• A bath towel or small blanket makes an excellent outer wrapping and padding for glass.
  • Place flat items on edge in a carton.

It is best to have your moving professional crate large leaded or other glass lamp shades or chandeliers.

It’s best to consult with your moving company about custom-made cartons and crates for items of this kind. Paper should never be permitted to touch the surface of an oil painting.

Table leaves are best transported in paper pads, then taped to hold the padding in place. (Note: never place tape on the surface of wood.) Don’t use plastic wrap, as moisture may get trapped and damage wood.

Wardrobe cartons are ideal for moving curtains and drapes. Fold them lengthwise, place over a padded hanger, pin securely and hang in the wardrobe. Draperies and curtains also may be folded and packed in cartons lined with clean paper or plastic wrap.

Leave area rugs on the floor for the moving company to handle.

  • You may want to consider having your area rugs professionally cleaned before your move – you’ll get them back from the cleaners wrapped, rolled and ready for shipping.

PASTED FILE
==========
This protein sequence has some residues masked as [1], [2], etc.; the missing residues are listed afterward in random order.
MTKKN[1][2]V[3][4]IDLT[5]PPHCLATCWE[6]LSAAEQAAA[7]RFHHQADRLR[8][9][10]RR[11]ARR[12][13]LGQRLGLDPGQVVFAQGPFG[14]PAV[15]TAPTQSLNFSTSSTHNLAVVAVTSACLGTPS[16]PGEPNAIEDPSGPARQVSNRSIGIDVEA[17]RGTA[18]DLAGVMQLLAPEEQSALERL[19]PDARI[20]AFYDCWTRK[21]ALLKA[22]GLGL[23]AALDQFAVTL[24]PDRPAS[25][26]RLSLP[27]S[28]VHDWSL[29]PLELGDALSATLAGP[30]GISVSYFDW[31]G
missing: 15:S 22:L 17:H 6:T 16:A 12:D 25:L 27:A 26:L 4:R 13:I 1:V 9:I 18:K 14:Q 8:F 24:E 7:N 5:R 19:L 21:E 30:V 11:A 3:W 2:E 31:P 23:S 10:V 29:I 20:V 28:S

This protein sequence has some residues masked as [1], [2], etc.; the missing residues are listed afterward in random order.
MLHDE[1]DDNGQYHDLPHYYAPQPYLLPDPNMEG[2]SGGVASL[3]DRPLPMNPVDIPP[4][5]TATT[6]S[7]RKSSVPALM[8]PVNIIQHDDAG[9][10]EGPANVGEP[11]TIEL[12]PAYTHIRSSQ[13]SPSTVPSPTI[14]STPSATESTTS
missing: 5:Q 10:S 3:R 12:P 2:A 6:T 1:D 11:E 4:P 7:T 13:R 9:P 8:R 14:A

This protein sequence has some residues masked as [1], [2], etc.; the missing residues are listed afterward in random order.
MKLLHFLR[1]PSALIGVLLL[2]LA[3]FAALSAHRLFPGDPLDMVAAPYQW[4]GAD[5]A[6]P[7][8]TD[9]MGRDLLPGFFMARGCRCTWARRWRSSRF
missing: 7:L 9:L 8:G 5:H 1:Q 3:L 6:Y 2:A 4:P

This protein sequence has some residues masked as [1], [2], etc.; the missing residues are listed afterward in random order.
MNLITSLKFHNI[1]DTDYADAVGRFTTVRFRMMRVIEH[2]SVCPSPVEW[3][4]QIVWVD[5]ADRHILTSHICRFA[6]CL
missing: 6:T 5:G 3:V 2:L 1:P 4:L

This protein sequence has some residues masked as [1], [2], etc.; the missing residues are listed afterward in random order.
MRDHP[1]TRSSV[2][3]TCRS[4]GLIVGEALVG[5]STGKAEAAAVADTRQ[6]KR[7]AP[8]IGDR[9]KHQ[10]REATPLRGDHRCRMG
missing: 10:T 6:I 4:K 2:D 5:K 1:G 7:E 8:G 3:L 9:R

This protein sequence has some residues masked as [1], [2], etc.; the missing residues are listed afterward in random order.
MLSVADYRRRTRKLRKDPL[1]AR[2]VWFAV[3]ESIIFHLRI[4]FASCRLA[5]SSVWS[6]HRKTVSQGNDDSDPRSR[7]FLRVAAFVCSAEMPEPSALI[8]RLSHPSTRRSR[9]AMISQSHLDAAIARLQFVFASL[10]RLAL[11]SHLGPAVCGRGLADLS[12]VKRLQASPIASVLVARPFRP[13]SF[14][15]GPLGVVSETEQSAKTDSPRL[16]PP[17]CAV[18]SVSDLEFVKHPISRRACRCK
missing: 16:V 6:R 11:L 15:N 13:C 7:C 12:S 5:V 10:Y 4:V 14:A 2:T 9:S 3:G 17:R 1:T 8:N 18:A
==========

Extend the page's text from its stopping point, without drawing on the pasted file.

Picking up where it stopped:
• Area rugs should be loaded last and unloaded first so the furniture coming off the truck can go right on top of the rug.

Your van operator will shrink wrap large, upholstered items

  • Talk to your moving professional beforehand about any leather items.
  • Table corners can be protected with cardboard.
  • You may want to consider packing couch pillows in large boxes.

Packing the Living, Family, & Great Room

Most pictures and mirrors can be wrapped and packed in telescoping mirror cartons. Fragile or valuable fine art may require special crating and should be handled by your moving professional.